5 Beginners TIG Welding Tips
More so than MIG and ARC welding, TIG welding requires a lot more practice to be proficient in. There are a lot more ways to control the arc, puddle, and final outcome of your weld than with a MIG welder. Here are 5 tips that are essential to keep in mind when learning the basics of TIG welding.
TIG welding unlike other types of welding requires a very clean surface to produce a clean arc and nice welds. Make sure you are cleaning the work surface extremely well before you weld. For aluminium and stainless we like to use a dedicated stainless brush for each type of metal we are welding on. DO NOT use the same wire brush you use to clean rust and scale off of your chassis!
You will find the more time you take cleaning your work area before welding, the better your final results will be.
2. CHOOSE THE CORRECT TUNGSTEN
Depending on the surface you are working on, you may need to change your Tungsten. Traditionally green tungstens are used for aluminium and red for steels, but some people prefer the red tungstens across the board. We suggest trying the “traditional” use of each before making a decision.
Believe it or not, it’s possible to use too small or too large a tungsten for the thickness material you are welding. By using too large a tungsten you will have to turn the heat up far too much to strike an arc and could risk warping or burning through the workpiece. On the other side, using too small a tungsten can cause damage to the tungsten from being overheated. Below you can see an overheated 1/16 tungsten.
3. TOUCH THE TIP, REGRIND
This is one of the most frustrating parts of learning to TIG weld, as well as one of the hardest to obey. If you happen to touch your tungsten tip into the puddle, even for a split second, you have contaminated it and you MUST regrind the tungsten.
You will know if you have done this because the arc will start to wander badly, as well as it will be difficult to keep a focused arc on the metal. Below is a picture of a tip that was just touched for a split second, notice the sharp tip now has “splits” in it.
4. KEEP UP PRODUCTIVITY
There are a few things you can do to keep you welding longer, and without interruption. Distractions and interruptions will make a beginner easily forget what they have just learned and will make it more difficult where they left off. A few things can be done to optimise your time learning to TIG. A big one is to keep extra Tungstens ground, and ready in case you contaminate one. Also keep any pieces you plan to weld cleaned and in arms reach. Lastly, keep plenty of extra filler rod in a close arms reach (it goes quick!).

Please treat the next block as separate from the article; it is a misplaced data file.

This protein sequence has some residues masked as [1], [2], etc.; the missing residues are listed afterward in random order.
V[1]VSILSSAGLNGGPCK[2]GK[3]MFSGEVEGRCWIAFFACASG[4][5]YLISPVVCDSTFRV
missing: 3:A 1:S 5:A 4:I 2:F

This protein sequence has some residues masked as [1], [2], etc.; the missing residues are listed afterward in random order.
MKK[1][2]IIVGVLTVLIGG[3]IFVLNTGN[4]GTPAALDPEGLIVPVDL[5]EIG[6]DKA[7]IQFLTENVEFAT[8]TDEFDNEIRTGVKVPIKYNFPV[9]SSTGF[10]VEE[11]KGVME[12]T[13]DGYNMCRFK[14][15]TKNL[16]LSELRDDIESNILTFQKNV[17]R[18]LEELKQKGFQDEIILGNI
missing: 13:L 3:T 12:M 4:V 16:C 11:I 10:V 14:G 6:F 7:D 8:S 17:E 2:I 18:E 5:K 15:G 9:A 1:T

5. GRIND YOUR TUNGSTENS CORRECTLY
A common first-time error beginners make is to not correctly grind their tungstens. Make sure you are grinding the tungsten length-wise, and as even as possible. Grinding the opposite way will make for an unpredictable arc that tends to wander on the workpiece.
If you aren’t using a tungsten sharpener, we suggest using a dedicated bench grinder to only grind tungstens on, otherwise your tungstens can be contaminated if using an all purpose grinder.
(Words and photos by Matt M., Eastwood.com)
Why Use TIG Welding?
TIG welding (Tungsten Inert Gas), also called Gas Tungsten Arc Welding (GTAW), gives you the ability to weld in any position. TIG welding is also ideal for very thin materials and aluminum. TIG welds have an exceptional appearance, and clean-up is easy since there’s no slag, and virtually no spatter.
Get Industrial TIG Features at a DIY Price with the Eastwood TIG 200!
The Eastwood 200-amp TIG Welder features an AC/DC switch that gives professional quality welding on aluminium, stainless or steel (sheet, tube or bar stock), and precise welding of thinner-gauge materials up to 6mm thick. With a 4.26m torch and a 3m earth cable, you’ll be able to get into any space.
Eastwood TIG 200 Welder has pre- and post-flow adjustment knobs to protect your weld and torch and has infinitely adjustable foot pedal to control amperage so you can get going quickly.
Thumb control overrides the foot pedal for out-of-position welding, or when bench welding is not an option.
Operates on 240v, 30-amp ring-main.
6mm thick welding capacity (1/4″)
High-frequency start for precise arc control
Square-wave inverter for accurate aluminium welding
Duty cycle: 45% at 150 amps
“WP-17″-type torch accepts common cups and collets, up to 2.6mm electrodes (1/8”).
– Eastwood TIG Consumables Kit
– Eastwood TIG Spot Welding Kit for TIG Welder
– Tungstens (Red or Green, in 1.6mm and 2.4mm)
– Ron Covell – Tig Welding Basics DVD
– Ron Covell – Advanced Tig Welding DVD